It would've been very difficult to be promoting the concept of
Streamsong within my organization, and me to have the conviction to
speak about it. It was the land that really spoke to the project. It was
the land that said effectively, "You can do something that is very
different." And it's quite analogous to some of the best golf resorts in the
world. The Sand Hills of Nebraska, the coastal areas of Oregon and all
of the fantastic stuff that's going on in that area. A lot of people
will compare us to that. I've heard parts of Long Island, also. Above and beyond
that, boy, I get Australia, I get Ireland, I get Scotland, I get the
Serengeti in other descriptors of where people think they are when
they're on our property.
GDS: It is unique. So the golf course opened in January 2013, and we saw the Lodge open
last month. Did Year 1 meet your expectations?
RM: We've been thrilled. Last month's opening of the Lodge [to accommodate
200-plus guests] was critical to our golf operation [moving forward].
Based on our projection since it opened in January 2013, our numbers are
better than expected. We have attracted people from all over the U.S.
and 15 countries, and that's probably an underestimate. Our
rounds numbers have been very solid. We know it's not
a massive inconvenience to drive 60 miles from Tampa or 90 miles from
Orlando. The quality of the golf continues to mature -- firm, fast
playing conditions and incredible green structures. So I'm very happy
with that. The summer in Florida was one of the question marks coming into it, what's
going to happen during the summer months. The play, in particular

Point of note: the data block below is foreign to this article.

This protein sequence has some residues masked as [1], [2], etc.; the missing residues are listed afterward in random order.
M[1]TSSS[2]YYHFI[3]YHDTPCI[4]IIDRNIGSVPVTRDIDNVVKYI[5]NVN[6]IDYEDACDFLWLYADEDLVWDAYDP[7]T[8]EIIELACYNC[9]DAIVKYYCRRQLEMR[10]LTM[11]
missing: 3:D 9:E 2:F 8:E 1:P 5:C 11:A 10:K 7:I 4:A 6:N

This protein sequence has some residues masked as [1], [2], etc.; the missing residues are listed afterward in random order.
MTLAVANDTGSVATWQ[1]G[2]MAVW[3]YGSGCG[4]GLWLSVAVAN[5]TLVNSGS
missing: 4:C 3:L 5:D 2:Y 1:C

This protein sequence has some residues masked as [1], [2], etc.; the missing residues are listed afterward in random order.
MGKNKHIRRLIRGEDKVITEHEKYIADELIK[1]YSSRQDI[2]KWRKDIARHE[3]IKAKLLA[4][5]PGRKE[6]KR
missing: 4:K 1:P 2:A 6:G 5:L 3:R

catering to the Florida residents, and people in the Southeastern part
of the United States, we were pleasantly surprised by the amount of
traffic we had during the summer months. Just like how in the winter months,
Bandon Dunes leans on its Oregonian residents. In the summer, there's 18
million people in Florida. And golf is a summer sport. People obviously still
play golf. So we have a tremendous base of business sitting there.
GDS: Streamsong has been very progressive in offering partial rounds, aside from the traditional offerings. What led to that?
RM: As a new entrant into this business, you want to be accommodating to
what your guests' interests are. The changing landscape in golf, with the
digital world we live in, is the inability for everybody to spend four to five hours on
recurring days on a golf course. So, interestingly, it was something we
recognized while we were developing the courses: We realized both of the
sixth greens came back to the clubhouse. So to have a six-hole loop, or
a 12-hole loop to get six on Red and six on Blue, is actually
operationally very feasible for us. So, No. 1 if you arrive at
Streamsong in the middle of the afternoon and want to get a taste of what the
golf courses are like, you can go play six or perhaps 12 holes. If you
are an infrequent golfer but you nonetheless want to go out and play
without investing the full 18-hole amount, you can play six or 12 holes. It's providing options. It's time management. It's [accommodating] kids or women